"In 2019, SA accounted for only 1% of global exploration expenditure and only 0.1% of greenfields exploration despite having an estimated resource of more than US$2.5 trillion of non-energy minerals."
How did the pandemic impact the South African mining industry?
In April 2020, South Africa went into a challenging lockdown. For five weeks, the mining industry was shut down, except for any industries that were considered to be essential, which included coal operations providing coal to Eskom and synfuel producers. Most mines went into care and maintenance, but smelters were still allowed to operate.
In February 2020, even before the WHO declared a pandemic, the Minerals Council engaged with the departments of Health and Mineral Resources and Energy and issued advisories to members about precautionary measures. We developed a risk-based approach in dealing with COVID-19, and our Standard Operating Procedures formed the basis of the guidance that was subsequently regulated by the DMRE. Having already put in substantial non-medical interventions – social distancing, wearing of masks, sanitising, as well as education - even before the first lockdown took place, gave the industry a significant head start on how to operate and reopen following the lock-down. As a result, we were able to work closely with the Minister of Mineral Resources and Energy and labour unions in ensuring that the industry could ramp up operations even while many other sectors could not. This in turn meant that the mining industry was able to make a substantial and better-than-expected contribution to the national fiscus in 2020. This was of course supported by strong commodity prices.
What are some of the most significant mining projects to look out for in South Africa?
Covid-19 has catalysed unprecedented levels of engagement, especially between the DMRE and the industry. Six task teams were established between the DMRE and Minerals Council to focus on exploration, the policy and regulatory framework, infrastructure constraints, local procurement and beneficiation, improving the operational environment including dealing with crime, a one stop shop to unblock outstanding mining licenses and rights and a communications task team.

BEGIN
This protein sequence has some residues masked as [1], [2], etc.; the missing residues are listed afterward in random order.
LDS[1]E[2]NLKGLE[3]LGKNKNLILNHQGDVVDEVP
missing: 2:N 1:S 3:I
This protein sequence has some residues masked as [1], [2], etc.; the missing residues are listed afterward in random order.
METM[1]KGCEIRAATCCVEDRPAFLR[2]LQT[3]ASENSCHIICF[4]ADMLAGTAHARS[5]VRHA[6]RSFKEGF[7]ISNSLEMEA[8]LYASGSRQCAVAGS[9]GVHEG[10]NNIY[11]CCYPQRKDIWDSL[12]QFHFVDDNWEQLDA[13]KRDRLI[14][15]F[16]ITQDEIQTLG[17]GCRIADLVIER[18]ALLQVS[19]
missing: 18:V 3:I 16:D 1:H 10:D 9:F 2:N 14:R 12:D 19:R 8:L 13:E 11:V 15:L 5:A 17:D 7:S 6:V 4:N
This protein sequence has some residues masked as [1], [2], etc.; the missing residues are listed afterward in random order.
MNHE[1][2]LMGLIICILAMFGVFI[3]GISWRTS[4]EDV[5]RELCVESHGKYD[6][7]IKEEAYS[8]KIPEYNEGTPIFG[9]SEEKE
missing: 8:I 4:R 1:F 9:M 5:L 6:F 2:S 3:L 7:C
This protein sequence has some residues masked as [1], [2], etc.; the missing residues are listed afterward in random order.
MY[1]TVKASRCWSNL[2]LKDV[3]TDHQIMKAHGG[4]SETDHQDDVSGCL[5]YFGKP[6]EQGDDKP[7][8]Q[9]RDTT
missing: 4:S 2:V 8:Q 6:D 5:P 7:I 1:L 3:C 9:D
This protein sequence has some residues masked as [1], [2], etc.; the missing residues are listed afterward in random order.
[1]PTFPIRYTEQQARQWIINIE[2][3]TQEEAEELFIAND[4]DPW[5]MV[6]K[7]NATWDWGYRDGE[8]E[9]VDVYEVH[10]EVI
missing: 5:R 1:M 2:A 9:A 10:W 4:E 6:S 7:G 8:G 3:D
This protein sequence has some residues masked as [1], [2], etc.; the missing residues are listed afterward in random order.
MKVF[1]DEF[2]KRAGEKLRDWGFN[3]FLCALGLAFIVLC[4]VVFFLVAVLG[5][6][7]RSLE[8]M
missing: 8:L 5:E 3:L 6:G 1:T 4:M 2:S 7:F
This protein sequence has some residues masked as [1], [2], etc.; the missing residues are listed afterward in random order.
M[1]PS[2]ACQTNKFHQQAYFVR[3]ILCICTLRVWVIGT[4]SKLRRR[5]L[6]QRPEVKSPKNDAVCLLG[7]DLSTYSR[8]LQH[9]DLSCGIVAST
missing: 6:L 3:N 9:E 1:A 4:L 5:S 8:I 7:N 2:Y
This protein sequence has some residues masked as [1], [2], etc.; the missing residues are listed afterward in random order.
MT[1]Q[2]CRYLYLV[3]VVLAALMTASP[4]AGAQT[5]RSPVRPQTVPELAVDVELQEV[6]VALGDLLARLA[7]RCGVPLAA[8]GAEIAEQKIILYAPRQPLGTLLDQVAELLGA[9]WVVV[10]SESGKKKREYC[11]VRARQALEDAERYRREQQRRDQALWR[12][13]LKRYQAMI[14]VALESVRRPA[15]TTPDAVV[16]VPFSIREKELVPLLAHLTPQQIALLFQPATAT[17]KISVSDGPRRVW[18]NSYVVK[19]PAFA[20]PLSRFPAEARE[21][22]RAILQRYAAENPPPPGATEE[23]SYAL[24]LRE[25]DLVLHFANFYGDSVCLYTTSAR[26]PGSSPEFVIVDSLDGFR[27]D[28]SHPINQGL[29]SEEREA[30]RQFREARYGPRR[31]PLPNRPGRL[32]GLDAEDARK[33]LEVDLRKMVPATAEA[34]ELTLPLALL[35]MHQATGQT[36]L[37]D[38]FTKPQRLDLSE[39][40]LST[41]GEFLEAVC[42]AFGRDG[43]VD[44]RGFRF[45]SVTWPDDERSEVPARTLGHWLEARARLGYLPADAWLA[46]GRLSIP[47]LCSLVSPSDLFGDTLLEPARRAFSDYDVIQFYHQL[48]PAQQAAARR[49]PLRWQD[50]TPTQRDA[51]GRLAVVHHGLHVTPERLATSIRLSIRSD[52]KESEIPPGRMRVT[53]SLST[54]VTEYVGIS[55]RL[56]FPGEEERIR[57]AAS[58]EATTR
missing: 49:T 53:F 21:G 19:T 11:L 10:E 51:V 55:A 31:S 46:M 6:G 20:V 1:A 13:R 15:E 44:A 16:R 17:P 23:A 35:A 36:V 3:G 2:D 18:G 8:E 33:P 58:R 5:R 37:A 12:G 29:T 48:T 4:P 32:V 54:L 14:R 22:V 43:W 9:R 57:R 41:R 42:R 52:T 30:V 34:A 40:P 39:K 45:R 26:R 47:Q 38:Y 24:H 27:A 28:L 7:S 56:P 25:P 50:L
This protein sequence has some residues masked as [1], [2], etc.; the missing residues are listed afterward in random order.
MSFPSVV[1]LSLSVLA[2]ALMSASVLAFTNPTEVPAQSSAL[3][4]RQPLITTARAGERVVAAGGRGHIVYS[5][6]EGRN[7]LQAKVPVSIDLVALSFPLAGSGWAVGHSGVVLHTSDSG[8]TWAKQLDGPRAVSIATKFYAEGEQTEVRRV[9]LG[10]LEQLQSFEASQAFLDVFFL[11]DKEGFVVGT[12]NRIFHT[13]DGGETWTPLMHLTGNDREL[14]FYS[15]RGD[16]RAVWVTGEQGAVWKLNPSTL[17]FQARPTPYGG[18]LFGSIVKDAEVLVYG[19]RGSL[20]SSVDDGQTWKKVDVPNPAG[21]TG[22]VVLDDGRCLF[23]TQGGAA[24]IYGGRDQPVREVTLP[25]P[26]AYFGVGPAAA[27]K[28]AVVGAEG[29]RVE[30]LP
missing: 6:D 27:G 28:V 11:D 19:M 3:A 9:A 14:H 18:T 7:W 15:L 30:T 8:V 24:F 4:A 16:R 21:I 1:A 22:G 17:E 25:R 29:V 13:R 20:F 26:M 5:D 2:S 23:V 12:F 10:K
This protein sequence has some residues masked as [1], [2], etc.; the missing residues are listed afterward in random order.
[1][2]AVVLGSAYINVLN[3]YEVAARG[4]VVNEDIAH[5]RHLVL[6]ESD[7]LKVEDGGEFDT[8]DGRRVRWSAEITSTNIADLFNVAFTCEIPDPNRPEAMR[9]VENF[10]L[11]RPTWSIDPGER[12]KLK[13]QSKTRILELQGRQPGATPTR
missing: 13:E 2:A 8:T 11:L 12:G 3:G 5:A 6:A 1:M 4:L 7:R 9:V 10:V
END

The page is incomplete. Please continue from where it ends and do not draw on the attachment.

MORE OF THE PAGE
A survey of Minerals Council member companies conducted in December 2020 indicated that they have about 170 outstanding mining rights, prospecting rights, Section11 change of ownerships, renewals and environmental authorisations which are holding back projects worth about R30 billion. We are engaged with the DMRE Minister and his Director General on ways to resolve these challenges and revive the mining industry. A one stop shop team has been looking at these outstanding rights and authorisations, and progress is being made by the DMRE in resolving the backlogs.
The DMRE has indicated that it will be implementing a new and transparent exploration cadastre system where information on exploration can be accessed, and that permitting process time can be reduced. In 2019, SA accounted for only 1% of global exploration expenditure and only 0.1% of greenfields exploration despite having an estimated resource of more than US$2.5 trillion of non-energy minerals. This is a massive missed opportunity.
Another crucial area where progress has been made is energy. South Africa still has an ongoing crisis with its energy utility, Eskom. The announcement made by President Ramaphosa in June 2021 to allow private companies to fund and construct embedded generation projects up to 100 MW is a major step in the right direction.
Another area of focus is unblocking infrastructural constraints such as port capacity and rail capacity, where an enormous amount of work has already been done so that transportation is carried out with more ease.
Finally, a critical part of the Minerals Council’s work are our initiatives and remarkable cooperation with local and international expertise aimed at innovation, modernising and further humanising our industry.
What are the main concerns with the current Mining Charter?
The 2018 charter was a massive improvement on the Charter proposed by the then Minister Zwane.
The two main areas of concern are firstly, the recognition of continuing consequences – when a black economic empowerment transaction was done historically and where the 2018 charter has indicated that when there is a sale or change of ownership, the transaction has to be redone. Our concern is that there needs to be solid certainty based on good legislation for investors, and good legislation is stable.
The second area is regarding local content on some of the equipment that is used in mining. For example, some of our mining operations use large scale trucks and there are limits to which local content can be implemented. Our contention is that the fundamental basis for implementing a local content policy was not entirely sound.